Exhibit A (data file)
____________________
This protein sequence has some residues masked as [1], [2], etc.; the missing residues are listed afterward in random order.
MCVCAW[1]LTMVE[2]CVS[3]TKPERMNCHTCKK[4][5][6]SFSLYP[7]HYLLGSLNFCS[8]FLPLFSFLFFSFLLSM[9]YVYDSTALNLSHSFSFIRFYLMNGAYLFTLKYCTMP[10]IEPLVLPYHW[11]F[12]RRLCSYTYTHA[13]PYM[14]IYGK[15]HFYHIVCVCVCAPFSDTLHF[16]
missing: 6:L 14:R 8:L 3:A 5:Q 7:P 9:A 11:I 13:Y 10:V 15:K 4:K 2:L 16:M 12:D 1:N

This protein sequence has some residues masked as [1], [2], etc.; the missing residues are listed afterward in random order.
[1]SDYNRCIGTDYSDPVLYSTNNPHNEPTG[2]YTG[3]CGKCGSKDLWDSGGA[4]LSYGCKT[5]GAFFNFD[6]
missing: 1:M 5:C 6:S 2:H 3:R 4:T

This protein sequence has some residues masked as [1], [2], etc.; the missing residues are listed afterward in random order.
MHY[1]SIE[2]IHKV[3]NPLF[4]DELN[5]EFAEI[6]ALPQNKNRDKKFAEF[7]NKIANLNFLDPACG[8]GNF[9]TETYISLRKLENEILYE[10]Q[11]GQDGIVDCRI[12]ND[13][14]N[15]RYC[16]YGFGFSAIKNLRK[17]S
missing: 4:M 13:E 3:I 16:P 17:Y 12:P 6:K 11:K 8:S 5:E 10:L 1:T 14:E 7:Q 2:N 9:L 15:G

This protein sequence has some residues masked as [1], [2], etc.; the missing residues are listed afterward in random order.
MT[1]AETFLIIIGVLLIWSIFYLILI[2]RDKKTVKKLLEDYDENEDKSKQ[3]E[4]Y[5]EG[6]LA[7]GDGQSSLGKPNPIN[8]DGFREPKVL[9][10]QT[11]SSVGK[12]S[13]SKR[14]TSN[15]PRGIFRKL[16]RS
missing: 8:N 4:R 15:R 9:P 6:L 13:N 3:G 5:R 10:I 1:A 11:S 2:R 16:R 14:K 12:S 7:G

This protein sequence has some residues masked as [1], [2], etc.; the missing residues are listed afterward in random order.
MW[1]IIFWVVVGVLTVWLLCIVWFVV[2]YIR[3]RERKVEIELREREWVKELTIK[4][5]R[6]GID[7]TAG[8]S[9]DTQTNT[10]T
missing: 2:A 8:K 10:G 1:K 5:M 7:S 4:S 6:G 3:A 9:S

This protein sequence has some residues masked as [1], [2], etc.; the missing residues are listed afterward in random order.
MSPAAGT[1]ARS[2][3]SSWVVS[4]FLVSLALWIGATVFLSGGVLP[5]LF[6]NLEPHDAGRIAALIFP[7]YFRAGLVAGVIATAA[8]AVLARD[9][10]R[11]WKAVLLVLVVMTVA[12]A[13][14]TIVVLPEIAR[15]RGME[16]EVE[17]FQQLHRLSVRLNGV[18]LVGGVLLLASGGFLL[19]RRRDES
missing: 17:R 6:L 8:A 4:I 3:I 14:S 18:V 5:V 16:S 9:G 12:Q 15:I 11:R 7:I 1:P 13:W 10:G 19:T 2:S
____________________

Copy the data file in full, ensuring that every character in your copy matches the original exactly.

This protein sequence has some residues masked as [1], [2], etc.; the missing residues are listed afterward in random order.
MCVCAW[1]LTMVE[2]CVS[3]TKPERMNCHTCKK[4][5][6]SFSLYP[7]HYLLGSLNFCS[8]FLPLFSFLFFSFLLSM[9]YVYDSTALNLSHSFSFIRFYLMNGAYLFTLKYCTMP[10]IEPLVLPYHW[11]F[12]RRLCSYTYTHA[13]PYM[14]IYGK[15]HFYHIVCVCVCAPFSDTLHF[16]
missing: 6:L 14:R 8:L 3:A 5:Q 7:P 9:A 11:I 13:Y 10:V 15:K 4:K 2:L 16:M 12:D 1:N

This protein sequence has some residues masked as [1], [2], etc.; the missing residues are listed afterward in random order.
[1]SDYNRCIGTDYSDPVLYSTNNPHNEPTG[2]YTG[3]CGKCGSKDLWDSGGA[4]LSYGCKT[5]GAFFNFD[6]
missing: 1:M 5:C 6:S 2:H 3:R 4:T

This protein sequence has some residues masked as [1], [2], etc.; the missing residues are listed afterward in random order.
MHY[1]SIE[2]IHKV[3]NPLF[4]DELN[5]EFAEI[6]ALPQNKNRDKKFAEF[7]NKIANLNFLDPACG[8]GNF[9]TETYISLRKLENEILYE[10]Q[11]GQDGIVDCRI[12]ND[13][14]N[15]RYC[16]YGFGFSAIKNLRK[17]S
missing: 4:M 13:E 3:I 16:P 17:Y 12:P 6:K 11:K 8:S 5:E 10:L 1:T 14:E 7:Q 2:N 9:L 15:G

This protein sequence has some residues masked as [1], [2], etc.; the missing residues are listed afterward in random order.
MT[1]AETFLIIIGVLLIWSIFYLILI[2]RDKKTVKKLLEDYDENEDKSKQ[3]E[4]Y[5]EG[6]LA[7]GDGQSSLGKPNPIN[8]DGFREPKVL[9][10]QT[11]SSVGK[12]S[13]SKR[14]TSN[15]PRGIFRKL[16]RS
missing: 8:N 4:R 15:R 9:P 6:L 13:N 3:G 5:R 10:I 1:A 11:S 2:R 16:R 14:K 12:S 7:G

This protein sequence has some residues masked as [1], [2], etc.; the missing residues are listed afterward in random order.
MW[1]IIFWVVVGVLTVWLLCIVWFVV[2]YIR[3]RERKVEIELREREWVKELTIK[4][5]R[6]GID[7]TAG[8]S[9]DTQTNT[10]T
missing: 2:A 8:K 10:G 1:K 5:M 7:S 4:S 6:G 3:A 9:S

This protein sequence has some residues masked as [1], [2], etc.; the missing residues are listed afterward in random order.
MSPAAGT[1]ARS[2][3]SSWVVS[4]FLVSLALWIGATVFLSGGVLP[5]LF[6]NLEPHDAGRIAALIFP[7]YFRAGLVAGVIATAA[8]AVLARD[9][10]R[11]WKAVLLVLVVMTVA[12]A[13][14]TIVVLPEIAR[15]RGME[16]EVE[17]FQQLHRLSVRLNGV[18]LVGGVLLLASGGFLL[19]RRRDES
missing: 17:R 6:L 8:A 4:I 3:I 14:S 18:V 5:V 16:S 9:G 12:Q 15:I 11:R 7:I 1:P 13:W 10:G 19:T 2:S